Suicide can affect people from all walks of life. Unfortunately, life can become unbearable for someone who does not have healthy connections and resources to manage their mental health. Sometimes, people who appear to have everything can suffer in silence, eventually making the heavy decision to take their own life.
Preventative care is one of the best ways to decrease the incidence of suicide in the U.S. With a tough three years behind all of us, learning how to identify and navigate thoughts of suicide can help you live a more fulfilling and empowered life.
Life can be challenging; many people have grown up in a society where emotional challenges are overlooked or ignored. It takes time and practice to learn how to actively use the skills to manage your emotions. Just know that there is hope.
Who Is at Risk of Experiencing Suicidal Thoughts?
Thoughts of suicide can appear for any person at any time. Some specific circumstances can put someone at a higher risk of experiencing suicidal ideation.
The potential risk factors for suicidal thoughts are:
- A previous suicide attempt
- Personal or family history of undiagnosed or chronic mental health disorder
- Substance abuse
- Impulsive or aggressive behavior
- Unemployment, financial hardship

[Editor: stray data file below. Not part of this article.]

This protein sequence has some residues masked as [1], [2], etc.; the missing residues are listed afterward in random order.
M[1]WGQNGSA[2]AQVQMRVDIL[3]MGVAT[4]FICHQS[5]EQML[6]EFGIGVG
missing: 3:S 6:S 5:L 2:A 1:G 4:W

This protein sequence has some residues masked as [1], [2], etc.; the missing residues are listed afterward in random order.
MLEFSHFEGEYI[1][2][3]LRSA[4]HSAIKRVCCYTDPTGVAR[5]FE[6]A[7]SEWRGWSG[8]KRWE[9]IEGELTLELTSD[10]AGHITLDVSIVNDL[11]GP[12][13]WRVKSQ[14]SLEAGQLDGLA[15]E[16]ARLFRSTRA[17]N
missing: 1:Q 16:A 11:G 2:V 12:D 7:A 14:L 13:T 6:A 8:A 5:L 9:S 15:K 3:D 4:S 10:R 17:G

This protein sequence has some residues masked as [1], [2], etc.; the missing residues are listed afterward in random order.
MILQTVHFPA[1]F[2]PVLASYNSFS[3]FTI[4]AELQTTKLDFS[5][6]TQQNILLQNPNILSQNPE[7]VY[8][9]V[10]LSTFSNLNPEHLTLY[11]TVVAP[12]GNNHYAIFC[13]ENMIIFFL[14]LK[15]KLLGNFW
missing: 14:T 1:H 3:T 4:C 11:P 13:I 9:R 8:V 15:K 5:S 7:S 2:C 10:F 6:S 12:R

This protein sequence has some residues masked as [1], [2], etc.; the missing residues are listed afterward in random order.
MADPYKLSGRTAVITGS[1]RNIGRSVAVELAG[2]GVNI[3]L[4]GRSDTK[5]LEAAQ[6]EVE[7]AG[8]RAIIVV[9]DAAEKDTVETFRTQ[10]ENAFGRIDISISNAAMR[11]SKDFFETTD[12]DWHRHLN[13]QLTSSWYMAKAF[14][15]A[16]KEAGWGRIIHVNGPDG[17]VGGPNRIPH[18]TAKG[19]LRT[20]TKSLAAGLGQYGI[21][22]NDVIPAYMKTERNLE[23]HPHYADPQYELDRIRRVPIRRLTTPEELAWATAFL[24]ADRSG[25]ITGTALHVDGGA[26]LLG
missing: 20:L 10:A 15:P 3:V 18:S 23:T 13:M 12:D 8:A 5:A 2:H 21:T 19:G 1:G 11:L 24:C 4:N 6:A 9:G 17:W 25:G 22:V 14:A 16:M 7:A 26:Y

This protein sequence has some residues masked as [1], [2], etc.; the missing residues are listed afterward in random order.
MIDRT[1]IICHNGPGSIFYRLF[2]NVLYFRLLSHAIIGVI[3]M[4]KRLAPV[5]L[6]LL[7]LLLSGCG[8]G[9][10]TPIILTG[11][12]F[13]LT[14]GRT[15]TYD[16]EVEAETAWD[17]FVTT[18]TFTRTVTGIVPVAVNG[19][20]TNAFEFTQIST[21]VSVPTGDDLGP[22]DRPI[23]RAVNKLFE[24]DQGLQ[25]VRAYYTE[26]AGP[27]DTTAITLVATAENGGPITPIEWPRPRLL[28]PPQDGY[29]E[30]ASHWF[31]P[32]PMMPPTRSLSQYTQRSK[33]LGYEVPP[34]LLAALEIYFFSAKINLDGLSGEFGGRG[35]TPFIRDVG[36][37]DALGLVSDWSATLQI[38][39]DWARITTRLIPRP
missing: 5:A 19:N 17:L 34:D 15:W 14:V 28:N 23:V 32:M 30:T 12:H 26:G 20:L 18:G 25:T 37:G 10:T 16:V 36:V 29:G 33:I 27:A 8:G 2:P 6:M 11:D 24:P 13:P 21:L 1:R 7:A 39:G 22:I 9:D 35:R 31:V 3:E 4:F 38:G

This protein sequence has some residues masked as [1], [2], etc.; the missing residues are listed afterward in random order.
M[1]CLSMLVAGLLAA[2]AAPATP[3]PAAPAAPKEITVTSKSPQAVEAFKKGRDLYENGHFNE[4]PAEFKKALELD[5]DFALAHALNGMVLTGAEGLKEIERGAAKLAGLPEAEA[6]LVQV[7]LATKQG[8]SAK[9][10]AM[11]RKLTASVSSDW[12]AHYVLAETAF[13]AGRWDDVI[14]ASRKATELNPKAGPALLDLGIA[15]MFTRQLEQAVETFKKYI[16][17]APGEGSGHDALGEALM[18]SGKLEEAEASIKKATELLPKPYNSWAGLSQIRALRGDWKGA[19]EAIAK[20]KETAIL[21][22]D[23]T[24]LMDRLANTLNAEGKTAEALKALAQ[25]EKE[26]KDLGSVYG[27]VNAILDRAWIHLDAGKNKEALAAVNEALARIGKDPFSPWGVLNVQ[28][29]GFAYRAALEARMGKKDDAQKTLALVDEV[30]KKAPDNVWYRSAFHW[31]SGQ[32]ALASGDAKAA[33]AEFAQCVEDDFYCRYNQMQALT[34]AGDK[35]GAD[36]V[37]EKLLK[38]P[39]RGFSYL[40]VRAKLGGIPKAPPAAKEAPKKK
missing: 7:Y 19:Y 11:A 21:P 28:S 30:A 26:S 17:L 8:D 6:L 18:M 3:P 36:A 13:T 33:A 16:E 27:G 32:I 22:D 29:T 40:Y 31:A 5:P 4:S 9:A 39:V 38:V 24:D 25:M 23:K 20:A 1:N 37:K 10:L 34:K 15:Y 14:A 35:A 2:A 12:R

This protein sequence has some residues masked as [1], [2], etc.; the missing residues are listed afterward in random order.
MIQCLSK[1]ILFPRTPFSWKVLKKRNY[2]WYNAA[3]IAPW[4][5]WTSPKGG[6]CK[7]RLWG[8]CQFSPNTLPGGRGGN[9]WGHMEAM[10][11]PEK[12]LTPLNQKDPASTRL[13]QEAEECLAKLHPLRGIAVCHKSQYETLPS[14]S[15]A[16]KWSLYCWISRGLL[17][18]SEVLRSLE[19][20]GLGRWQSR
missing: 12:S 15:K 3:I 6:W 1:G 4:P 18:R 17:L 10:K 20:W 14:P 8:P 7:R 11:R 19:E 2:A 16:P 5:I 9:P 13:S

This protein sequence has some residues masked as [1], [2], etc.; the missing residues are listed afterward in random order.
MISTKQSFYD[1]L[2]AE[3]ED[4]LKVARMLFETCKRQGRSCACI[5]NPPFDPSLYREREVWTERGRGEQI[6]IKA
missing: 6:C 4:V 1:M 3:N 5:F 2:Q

- Childhood trauma
- Legal trouble
- Unhealthy relationships
- Social isolation
- Lack of community resources
- Lack of healthcare resources
- Social stigma
- Careless media portrayals of suicide
Some people develop suicidal thoughts as a result of their own inner experience, while others can be triggered by external events or a combination of the two.
Even though there is no right or wrong reason to feel suicidal, it is important to get help immediately. Suicidal thoughts are often the byproduct of a deeper problem. Finding the right support to help you identify and use healthier tools for managing your thoughts, feelings, and experiences will help you move away from suicidal ideation.
What Are the Signs Someone Is Considering Suicide?
Knowing how to tell if you or a loved one are actively considering suicide can help you save a life. If you are concerned about your or a loved one’s safety, please seek help at the National Suicide Prevention Hotline or your local hospital for immediate support.
Some of the more subtle signs that someone is contemplating suicide include:
- Intentionally withdrawing from social connections
- Speaking about death, wanting to die, methods of dying
- Feeling immense guilt or shame, feeling like a burden
- Extreme mood changes
- Changes in appetite and sleep
- Increased substance use
- Unbearable emotional or physical pain
It is also possible for someone to be considering suicide without showing any notable symptoms. Sometimes, it can be hard for a person to share that they are having suicidal thoughts. If you are still concerned about your loved one’s well-being, it can be helpful to offer support without judgment or shame.
How Can I Combat Thoughts of Suicide?